NH: I’m interested in sculptures as devices to tell stories. It is important to draw people in and capture their imagination. The 727 was standing in the morning, and gone by the time the exhibition opened to the public. Only a photograph taken at dusk remained, and the rumor. We do have a tendency to fill in gaps and create meaning. The sculpture of the 727 in its absence is more powerful than as an object alone. As a composite of six different things, the Andaz sculpture becomes a puzzle to be solved. At the core of my practice is an interest in interpretation and how artworks are read.

ST: Another work of yours that no longer exists is an enormous sculpture of a castle that was part of the 2008 London Festival of Architecture. It was bought by David Roberts Foundation but rotted and is now gone forever. Isn’t that problematic?

NH: It was designed to decompose -- that was part of the narrative! For six months it floated in a pond in a mini-nature reserve in the heart of an urban development. That nature reserve was created by water from the canals that were instrumental in industrializing Britain and creating the manmade landscape that now entraps the park. The castle wasn’t a monument, but a way to tell stories.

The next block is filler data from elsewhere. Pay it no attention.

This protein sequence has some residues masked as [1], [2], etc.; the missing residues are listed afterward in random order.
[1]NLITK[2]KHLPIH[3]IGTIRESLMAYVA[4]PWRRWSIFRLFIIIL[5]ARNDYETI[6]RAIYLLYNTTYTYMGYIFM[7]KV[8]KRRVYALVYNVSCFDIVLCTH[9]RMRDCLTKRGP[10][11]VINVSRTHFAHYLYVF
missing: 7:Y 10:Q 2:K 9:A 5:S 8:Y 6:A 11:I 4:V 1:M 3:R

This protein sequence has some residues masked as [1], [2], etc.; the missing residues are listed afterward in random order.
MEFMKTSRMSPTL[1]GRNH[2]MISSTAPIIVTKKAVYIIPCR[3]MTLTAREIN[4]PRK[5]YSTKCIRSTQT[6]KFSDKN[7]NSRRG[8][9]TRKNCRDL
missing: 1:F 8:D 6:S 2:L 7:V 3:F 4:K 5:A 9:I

My works are about entrenched narrative. The newer works are cast in a synthetic marble so they don’t rot. It is literally marble frozen in time, as in the classical material from Italy ground to a dust and suspended in resin.

ST: You’ve described the works themselves as "synthetic" and also as "genetic-hybrids." In September’s Frieze magazine, Jörg Heiser talks of "super-hybridity." Is that an accurate description of your work?

NH: Not necessarily. Maybe this work is the result of new technologies, the internet, "facebooking," digital consumption, but I think in my case it’s more autobiographical. My questioning of authorship is more to do with trying to pinpoint what I inherit, what I accumulate, and what I can create. I mix and unmix, trying to isolate raw ideas, atoms, ingredients, and cook up new things.

ST: Your works are handmade, and their surfaces scratched and dusty, but the objects are almost sci-fi. You employ computers and robots to generate the pieces. This seems to be a surreal contradiction.

NH: Absolutely. I’m interested in the legibility of traditional labor versus the opacity of mechanical or electronic labor. We can understand the blows of a chisel on a Michelangelo sculpture, but can’t quite imagine what happens behind the Google logo.

ST: What follows this trip to New York?

NH: I’m engaged in designing a sculpture for a space that doesn’t yet exist -- only knowing the space via conversations and abstract ideas. I’m working on another future architecture project still under development. First I’m headed to Athens for a group exhibition, "Props, Events & Encounters" at the Hub.

ST: It seems apt for you to visit Greece, the authentic origin of your synthetic marble.

NH: Yes, the classical figure on a stone plinth, rather than my meta-sculpture on a computer cube.


SIMON TODD is Artnet’s UK representative.